How does beta herding arise?

“Individual asset prices move together regardless of their fundamentals…[due] to two well-known behavioral biases in finance: investor overconfidence and sentiment.

  • We demonstrate that the cross-sectional difference in the expected returns and betas of individual assets is suppressed when investors are overconfident about signals of the market outlook, and thus their…prediction of the market return is overly affected by these signals… Investors receive a noisy signal to predict the market return…Informed overconfident investors… believe that the signal is more precise than it actually is.
  • A comparable convergence of betas arises in the presence of investor sentiment. When optimistic views about the market outlook prevails, individual betas are biased towards the market beta.

The opposite case is also possible: when investors are under-confident about the market outlook or their sentiment is pessimistic, the difference between individual betas increases. The convergence or dispersion of betas reflects, in aggregate, micro models of informational herding or adverse herding, respectively, and gives rise to cross-sectional distortion in asset returns.”

“Although the driving forces behind investor overconfidence and sentiment are different, they have a common effect on betas through a biased probability distribution of expected returns. When this form of biased expectation exists among investors, they will follow the performance of the market portfolio when buying or selling assets, and thereby betas are biased towards the market beta…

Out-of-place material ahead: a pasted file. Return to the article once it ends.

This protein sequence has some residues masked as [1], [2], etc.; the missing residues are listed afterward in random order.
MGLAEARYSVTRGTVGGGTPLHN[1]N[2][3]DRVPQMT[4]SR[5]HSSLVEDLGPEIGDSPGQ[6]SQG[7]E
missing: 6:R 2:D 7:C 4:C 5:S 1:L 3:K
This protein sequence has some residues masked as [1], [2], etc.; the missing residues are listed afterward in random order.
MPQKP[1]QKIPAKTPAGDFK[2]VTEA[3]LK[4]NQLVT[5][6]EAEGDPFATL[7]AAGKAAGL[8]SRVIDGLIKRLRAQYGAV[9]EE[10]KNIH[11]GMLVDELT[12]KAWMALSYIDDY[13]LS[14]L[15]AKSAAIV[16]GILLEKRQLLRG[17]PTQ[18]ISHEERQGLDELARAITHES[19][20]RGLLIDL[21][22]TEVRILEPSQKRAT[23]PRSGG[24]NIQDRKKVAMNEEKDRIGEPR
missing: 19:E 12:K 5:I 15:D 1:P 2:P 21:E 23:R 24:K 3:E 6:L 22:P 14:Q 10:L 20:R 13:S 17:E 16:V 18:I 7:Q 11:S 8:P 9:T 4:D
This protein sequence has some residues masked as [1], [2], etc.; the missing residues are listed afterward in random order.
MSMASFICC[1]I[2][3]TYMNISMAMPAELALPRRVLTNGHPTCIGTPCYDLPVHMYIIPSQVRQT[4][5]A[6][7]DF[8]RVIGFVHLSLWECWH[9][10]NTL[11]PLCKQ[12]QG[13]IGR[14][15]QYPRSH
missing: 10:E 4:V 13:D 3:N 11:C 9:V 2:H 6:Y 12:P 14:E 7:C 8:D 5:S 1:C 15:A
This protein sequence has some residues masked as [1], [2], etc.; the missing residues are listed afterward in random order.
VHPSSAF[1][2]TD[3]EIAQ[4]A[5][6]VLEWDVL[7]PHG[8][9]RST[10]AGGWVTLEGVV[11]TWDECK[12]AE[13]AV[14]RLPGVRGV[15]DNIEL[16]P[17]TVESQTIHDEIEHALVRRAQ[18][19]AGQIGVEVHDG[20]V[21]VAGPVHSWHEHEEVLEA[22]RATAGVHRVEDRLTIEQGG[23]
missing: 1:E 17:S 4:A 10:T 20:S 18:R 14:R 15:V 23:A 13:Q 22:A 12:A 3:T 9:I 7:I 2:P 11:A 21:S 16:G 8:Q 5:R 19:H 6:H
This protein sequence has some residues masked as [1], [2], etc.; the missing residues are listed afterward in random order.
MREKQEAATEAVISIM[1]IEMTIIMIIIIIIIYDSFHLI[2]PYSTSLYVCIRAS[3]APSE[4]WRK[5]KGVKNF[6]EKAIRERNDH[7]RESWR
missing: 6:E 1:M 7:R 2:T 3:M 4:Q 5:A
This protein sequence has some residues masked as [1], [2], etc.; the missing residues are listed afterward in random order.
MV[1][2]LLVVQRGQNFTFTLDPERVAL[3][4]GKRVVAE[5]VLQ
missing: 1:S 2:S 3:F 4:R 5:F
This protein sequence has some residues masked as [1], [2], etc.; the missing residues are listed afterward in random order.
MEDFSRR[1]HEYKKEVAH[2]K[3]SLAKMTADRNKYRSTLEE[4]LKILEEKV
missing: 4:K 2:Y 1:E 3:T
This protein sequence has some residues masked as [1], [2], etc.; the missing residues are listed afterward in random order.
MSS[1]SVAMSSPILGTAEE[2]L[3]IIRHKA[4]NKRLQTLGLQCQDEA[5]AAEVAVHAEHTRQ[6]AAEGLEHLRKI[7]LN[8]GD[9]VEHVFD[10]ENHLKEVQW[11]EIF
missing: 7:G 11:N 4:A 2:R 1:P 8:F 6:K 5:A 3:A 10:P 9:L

• If investors are overconfident and overestimate the precision of their signals for the overall market, individual betas are biased towards the [average] market beta. On the other hand, individual betas are biased away from the market beta when investors are under-confident about their signals for market…
  • When a strong positive (negative) sentiment prevails such that a similar level of sentiment occurs for individual assets regardless of their equilibrium risk-return relationship, individual betas are biased towards (away from) the market beta.”

Why is beta herding relevant for macro trading?

“The consequence of adverse beta herding is that the risk-return relationship in the CAPM does not work in asset pricing… When high betas are downward-biased and low betas are upward-biased, asset returns are more likely to track market movements, rather than those suggested by the equilibrium risk-return relation.”